At eleven years old I was almost incarcerated at the Youth House in New York City for beating a white boy for calling me the N-word. My sister and I were two of a handful of black children allowed to attend Joan of Ark Junior High School on 93rd Street and Columbus Avenue, which was in a mostly upscale white neighborhood.

The boy was the son of a prominent Jewish physician and they lived nearby on plush West End Avenue. Lucky for me my mother arrived with a Rabbi family friend and my father sent an Italian lawyer. That Jewish physician wanted me in jail. The compromise worked out sent me to Harlem’s James F. Cooper Junior High School and my sister was allowed to remain and graduate.

You see I was guilty, no matter what! In the eyes of the boy’s father and white school administrators, I was the criminal. Of course the white teacher could have told how increasingly furious the boy had become because I constantly bested him in everything. That was not supposed to be. Apparently he had been taught that I was inferior to him. The other white students felt the same way, but they gave me no trouble.

Generally, a great majority of white people and a smaller majority of black people would probably agree that I took the law into my own hands – as that popular preach propounds. However, how does justice prevail where there is no penalty for denigrating me, as a person? What about my inalienable rights? There was (is) no law against my being called the N-word by the progeny of former slavers and their allies.

There are several things that civil rights leaders touch very lightly, if at all. They include the illicit drug trade and its impact in so-called minority neighborhoods, and the criminal justice industry from street level law enforcement through incarceration and parole. It all begins with cops on the streets. Cops are busy profiling you but they miss how drugs get into neighborhoods and how the money gets out; or do they?

Fear of the Police Benevolent Association’s powerful long arms have kept all manner of black leadership from determining the vetting process of white police officers before they are allowed to patrol in non-white neighborhoods.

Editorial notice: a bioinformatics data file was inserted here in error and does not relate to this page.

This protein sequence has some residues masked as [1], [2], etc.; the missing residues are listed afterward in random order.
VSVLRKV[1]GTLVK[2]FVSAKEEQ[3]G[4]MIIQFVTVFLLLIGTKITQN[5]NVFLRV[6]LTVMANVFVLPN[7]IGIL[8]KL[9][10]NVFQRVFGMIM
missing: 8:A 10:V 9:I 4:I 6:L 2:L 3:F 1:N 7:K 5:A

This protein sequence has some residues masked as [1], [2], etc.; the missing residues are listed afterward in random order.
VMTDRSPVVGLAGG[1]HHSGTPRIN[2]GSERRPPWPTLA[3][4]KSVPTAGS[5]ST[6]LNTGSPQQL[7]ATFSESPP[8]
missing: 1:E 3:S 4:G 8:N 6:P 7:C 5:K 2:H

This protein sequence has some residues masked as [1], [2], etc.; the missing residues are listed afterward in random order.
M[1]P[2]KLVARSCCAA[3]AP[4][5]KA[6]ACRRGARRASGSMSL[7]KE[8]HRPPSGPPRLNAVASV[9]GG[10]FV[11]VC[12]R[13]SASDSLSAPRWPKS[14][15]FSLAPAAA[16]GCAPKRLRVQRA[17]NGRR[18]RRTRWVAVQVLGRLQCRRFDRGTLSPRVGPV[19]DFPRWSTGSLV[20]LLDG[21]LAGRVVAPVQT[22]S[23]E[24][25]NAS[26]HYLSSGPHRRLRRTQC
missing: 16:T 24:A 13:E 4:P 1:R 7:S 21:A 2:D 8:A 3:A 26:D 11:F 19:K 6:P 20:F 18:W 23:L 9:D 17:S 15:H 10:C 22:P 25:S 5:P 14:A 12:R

It is clearly provable just by the log of recent police violence against black males, that white police officers in black neighborhoods believe black people are guilty until proved innocent. You are black; therefore you may be doing something wrong. If they don’t catch you this time they will keep trying. And they will provoke you hoping for an opportunity to beat you down or shoot you.

Too many white cops grew up in areas where the prevailing politics is white nationalism veiled as conservatism. A major point within that world-view is a historical despise of blacks, especially, and a distrust of all non-white people on planet Earth. These people are recruited and trained to control black and brown people with Rottweiler panache.

Some white cops may even be convicted felons or wife beaters. Many were marginal students who barely made it out of high school. Of those numbers the military was a popular safe haven, a place to get skilled at something, and to fight for the USA.

Would you expect a Rottweiler to comprehend social science, including economics? No. Then it is clear from the outset what the intent is for having these types with badges, guns, tasers and patrol cars in non-white areas of cities and towns. These types of cops are placed in non-white neighborhoods to control the people and protect white owned property.

And you can bet that their union tells them they can shoot people who “talk back” (those who foolishly invoke their constitutional right of free speech) and anyone else that even appears to be trouble, like if an officer feels startled by a person’s innocent movement.

Remember black folks, in that white police officer’s eyes, you may be guilty of something and he or she will make you prove that you are innocent.


Al Calloway is a longtime journalist who began his career with the Atlanta Inquirer during the early 1960s civil rights struggle. He may be reached at